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NORMA WATERSON Hannibal HNCD1393

One of the great voices of the folksong revival has been that of Norma Waterson, first heard in the 1960s, she gave strong leading lines and harmonies to The Watersons folk group. Each member of the group was hailed, quite rightly, as a singer of quality both solo and collectively. Their voices had a warm natural sound, it was like hearing old friends who had come round for a good sing. Yet for all their time on the folk music scene there have been so few solo recordings, therefore the record under review, together with the recent release by Lal Waterson: "Once In A Blue Moon" (Topic TSCD478), has come as a pleasing addition to the Waterson catalogue.

One of the joys of the Waterson:Carthy (Topic TSCD475) record was to hear Norma singing after such a long absence from the recording studios. On that record the songs were mainly traditional, a style that falls naturally to her, whereas the record under review contains contemporary songs outside of the traditional scene. With a few exceptions I must say that she handles the songs with a straight forward easy approach that brings an original and often delightful reinterpretation of the spirit of the songs.

Some of the songs are from writers with folk roots so they are readily adaptable to a singer from the traditional genre. Among these writers are Jerry Garcia "Black Muddy River"; Richard Thompson "God Loves A Drunk"; Lal Waterson "Anna Dixie" and Norma Waterson "Hard Times Heart".

Norma's singing on these tracks is relaxed, with easy style and delivery; her enjoyment of the songs comes across quite obviously. The wry lyrics of "God Loves A Drunk"; the happy optimism of "Black Muddy River"; the bitter sweet irony of "Hard Times Heart" and "Rags and Old Iron" make this record a delight. "There Ain't No Sweet Man" (Fred Fisher) is a wonderful blues well fitted for Norma and she makes a fine job of it. It is with these uncomplicated honest songs that she is most at home.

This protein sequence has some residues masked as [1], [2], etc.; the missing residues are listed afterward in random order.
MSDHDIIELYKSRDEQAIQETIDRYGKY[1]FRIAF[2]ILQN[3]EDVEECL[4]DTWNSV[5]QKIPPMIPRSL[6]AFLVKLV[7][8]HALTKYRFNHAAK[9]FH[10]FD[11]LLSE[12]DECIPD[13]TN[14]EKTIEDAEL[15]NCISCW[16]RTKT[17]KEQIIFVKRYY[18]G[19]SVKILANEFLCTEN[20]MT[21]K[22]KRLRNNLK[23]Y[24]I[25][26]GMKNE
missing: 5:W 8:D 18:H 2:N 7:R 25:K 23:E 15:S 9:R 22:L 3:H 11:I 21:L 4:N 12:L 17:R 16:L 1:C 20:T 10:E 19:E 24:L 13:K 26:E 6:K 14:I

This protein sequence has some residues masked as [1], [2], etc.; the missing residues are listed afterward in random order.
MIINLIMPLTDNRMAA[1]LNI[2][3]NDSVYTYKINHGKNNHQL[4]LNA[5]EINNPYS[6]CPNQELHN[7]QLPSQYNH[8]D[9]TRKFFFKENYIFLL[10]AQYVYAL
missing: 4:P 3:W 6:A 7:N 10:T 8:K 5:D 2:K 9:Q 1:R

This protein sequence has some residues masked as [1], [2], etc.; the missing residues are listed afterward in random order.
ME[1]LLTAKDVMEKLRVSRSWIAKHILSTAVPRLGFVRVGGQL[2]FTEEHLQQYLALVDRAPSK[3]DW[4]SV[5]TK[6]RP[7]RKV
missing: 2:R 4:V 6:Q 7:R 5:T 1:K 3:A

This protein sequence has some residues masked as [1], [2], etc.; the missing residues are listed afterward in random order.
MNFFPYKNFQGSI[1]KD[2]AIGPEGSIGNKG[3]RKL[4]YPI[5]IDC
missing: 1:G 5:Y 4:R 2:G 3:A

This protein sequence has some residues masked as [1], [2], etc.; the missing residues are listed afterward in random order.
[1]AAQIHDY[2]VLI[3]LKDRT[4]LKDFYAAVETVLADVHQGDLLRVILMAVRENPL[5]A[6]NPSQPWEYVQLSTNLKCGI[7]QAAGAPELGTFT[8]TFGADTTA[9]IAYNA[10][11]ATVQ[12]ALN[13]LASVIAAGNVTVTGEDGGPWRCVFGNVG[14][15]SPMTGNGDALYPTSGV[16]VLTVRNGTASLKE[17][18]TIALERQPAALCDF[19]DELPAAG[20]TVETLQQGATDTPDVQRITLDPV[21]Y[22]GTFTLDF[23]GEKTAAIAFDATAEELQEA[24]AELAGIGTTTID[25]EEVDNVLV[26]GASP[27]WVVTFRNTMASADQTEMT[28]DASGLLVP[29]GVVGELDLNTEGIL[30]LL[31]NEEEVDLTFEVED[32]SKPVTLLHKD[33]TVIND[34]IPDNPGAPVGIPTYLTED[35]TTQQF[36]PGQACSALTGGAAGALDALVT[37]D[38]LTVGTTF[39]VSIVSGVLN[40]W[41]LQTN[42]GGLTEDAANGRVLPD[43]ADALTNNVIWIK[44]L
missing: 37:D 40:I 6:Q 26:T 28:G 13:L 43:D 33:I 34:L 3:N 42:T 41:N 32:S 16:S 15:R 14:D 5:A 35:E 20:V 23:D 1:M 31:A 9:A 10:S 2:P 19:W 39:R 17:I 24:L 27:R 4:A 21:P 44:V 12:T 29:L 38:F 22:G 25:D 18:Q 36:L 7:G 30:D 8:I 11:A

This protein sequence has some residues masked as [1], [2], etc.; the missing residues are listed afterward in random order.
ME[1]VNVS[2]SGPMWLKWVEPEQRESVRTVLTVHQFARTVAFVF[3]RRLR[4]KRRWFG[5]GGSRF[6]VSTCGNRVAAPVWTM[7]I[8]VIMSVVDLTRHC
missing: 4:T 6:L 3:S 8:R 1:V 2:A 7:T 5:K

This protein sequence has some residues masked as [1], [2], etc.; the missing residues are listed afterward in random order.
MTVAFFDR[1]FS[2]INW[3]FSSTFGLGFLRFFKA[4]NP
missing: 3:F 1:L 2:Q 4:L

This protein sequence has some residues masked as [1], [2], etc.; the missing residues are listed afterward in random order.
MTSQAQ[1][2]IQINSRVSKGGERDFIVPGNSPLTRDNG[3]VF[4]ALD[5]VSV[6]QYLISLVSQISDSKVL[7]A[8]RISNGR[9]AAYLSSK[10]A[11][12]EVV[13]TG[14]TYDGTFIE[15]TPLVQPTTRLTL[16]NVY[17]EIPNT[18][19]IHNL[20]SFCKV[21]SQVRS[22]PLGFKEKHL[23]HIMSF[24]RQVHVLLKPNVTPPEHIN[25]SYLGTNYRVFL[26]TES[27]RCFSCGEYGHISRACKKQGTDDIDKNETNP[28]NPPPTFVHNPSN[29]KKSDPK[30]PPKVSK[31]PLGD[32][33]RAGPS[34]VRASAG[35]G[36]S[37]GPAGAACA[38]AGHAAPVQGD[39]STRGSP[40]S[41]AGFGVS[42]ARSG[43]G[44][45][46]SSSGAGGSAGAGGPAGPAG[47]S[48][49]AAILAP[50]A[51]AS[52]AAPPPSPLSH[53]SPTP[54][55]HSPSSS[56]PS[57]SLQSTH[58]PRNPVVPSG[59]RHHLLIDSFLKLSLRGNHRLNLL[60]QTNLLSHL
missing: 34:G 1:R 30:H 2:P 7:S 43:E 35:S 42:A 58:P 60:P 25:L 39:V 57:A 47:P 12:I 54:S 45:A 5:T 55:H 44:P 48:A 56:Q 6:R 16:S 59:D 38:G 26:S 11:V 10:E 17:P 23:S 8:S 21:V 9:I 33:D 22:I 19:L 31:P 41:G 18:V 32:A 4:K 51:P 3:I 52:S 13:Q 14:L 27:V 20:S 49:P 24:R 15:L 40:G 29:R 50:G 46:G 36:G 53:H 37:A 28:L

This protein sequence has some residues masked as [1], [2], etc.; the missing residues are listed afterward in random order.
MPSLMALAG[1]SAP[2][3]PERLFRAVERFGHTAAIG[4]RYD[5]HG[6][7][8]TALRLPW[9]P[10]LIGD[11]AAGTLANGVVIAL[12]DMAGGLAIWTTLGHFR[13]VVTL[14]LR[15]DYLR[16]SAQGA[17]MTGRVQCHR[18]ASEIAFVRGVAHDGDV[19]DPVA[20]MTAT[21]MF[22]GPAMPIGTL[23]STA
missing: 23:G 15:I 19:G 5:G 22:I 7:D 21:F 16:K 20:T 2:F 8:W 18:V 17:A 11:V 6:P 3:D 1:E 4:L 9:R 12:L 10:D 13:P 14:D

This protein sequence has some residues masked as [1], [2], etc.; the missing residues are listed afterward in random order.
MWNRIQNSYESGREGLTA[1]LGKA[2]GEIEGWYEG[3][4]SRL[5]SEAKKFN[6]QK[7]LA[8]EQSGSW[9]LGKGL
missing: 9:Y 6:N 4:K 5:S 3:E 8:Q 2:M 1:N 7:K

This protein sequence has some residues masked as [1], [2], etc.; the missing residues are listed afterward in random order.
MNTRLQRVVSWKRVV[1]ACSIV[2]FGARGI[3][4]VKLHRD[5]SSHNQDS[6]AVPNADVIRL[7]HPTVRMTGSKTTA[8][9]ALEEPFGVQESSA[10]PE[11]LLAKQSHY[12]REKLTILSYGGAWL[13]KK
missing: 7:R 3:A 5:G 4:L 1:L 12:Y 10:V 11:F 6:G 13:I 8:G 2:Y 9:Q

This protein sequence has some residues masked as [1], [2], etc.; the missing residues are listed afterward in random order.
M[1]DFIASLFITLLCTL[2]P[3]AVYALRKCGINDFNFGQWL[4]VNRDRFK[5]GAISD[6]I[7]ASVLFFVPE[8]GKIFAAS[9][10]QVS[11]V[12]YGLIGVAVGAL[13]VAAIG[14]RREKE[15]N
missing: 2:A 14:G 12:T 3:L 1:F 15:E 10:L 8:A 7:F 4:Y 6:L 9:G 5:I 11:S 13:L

It would be a fine thing to say that every track is a delight but I have reservations about two with which I am not quite comfortable. Billy Bragg's "St. Swithin's Day" is delivered at a straightforward brisk pace that does not give any insight to the song's content it is almost like a filler. I feel that taken at a slightly lower pace Norma would have had space enough to explore the lyrical lines making more of the song. "The Birds Will Still Be Singing" (Declan MacManus) is one of those art-type songs, its lyrics are quite good and have a depth of emotion that is attractive but the acrobatics of the tune make it an impossible song to sing with any warmth or humanity and I feel that it does not sit well with Norma's style, however, the fine guitar break will bear repeated listening.

I feel I must compliment the impeccable accompaniment; I suppose one might expect that Eliza Carthy, Martin Carthy, Roger Swallow, Danny Thompson and Richard Thompson would automatically produce an affinity with the material and singer and I am pleased to say that on this record this expectation is fulfilled. There is a great deal of sympathetic arrangement without being intrusive to the singer, beautiful underpinning of the lyrics giving atmosphere, humour and style, an object lesson on how to accompany a quality singer.

The vocals from Eliza and Martin Carthy add volume and harmony when needed and never outstay their welcome. A lovely version of "Pleasure and Pain" with light harmonies weaving tonal patterns around the main vocals carried by Norma. A special appreciation of the vocal accompaniments from Eliza, often lightly stated, enough to colour the lyric, breaking off to leave solo voice then returning to fill the sound, helps to lift this record into the realms of perfection.

There is much to recommend this record, it is one that grows with each listening, constantly stimulating the ear and mind with musical fills and solo breaks from the instrumentalists, a clever vocal touch that one had missed last time, and through all of it Norma Waterson's fine singing, in control, solid and splendid. I applaud the step to set Norma in a contemporary setting, it works very well and gives a wider spectrum to our perception of her talents. I hope it is not too long before we have another Norma Waterson record, perhaps one of traditional songs, the genre in which this important singer shines.

Nick Caffrey

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This album was reviewed in Issue 18 of The Living Tradition magazine.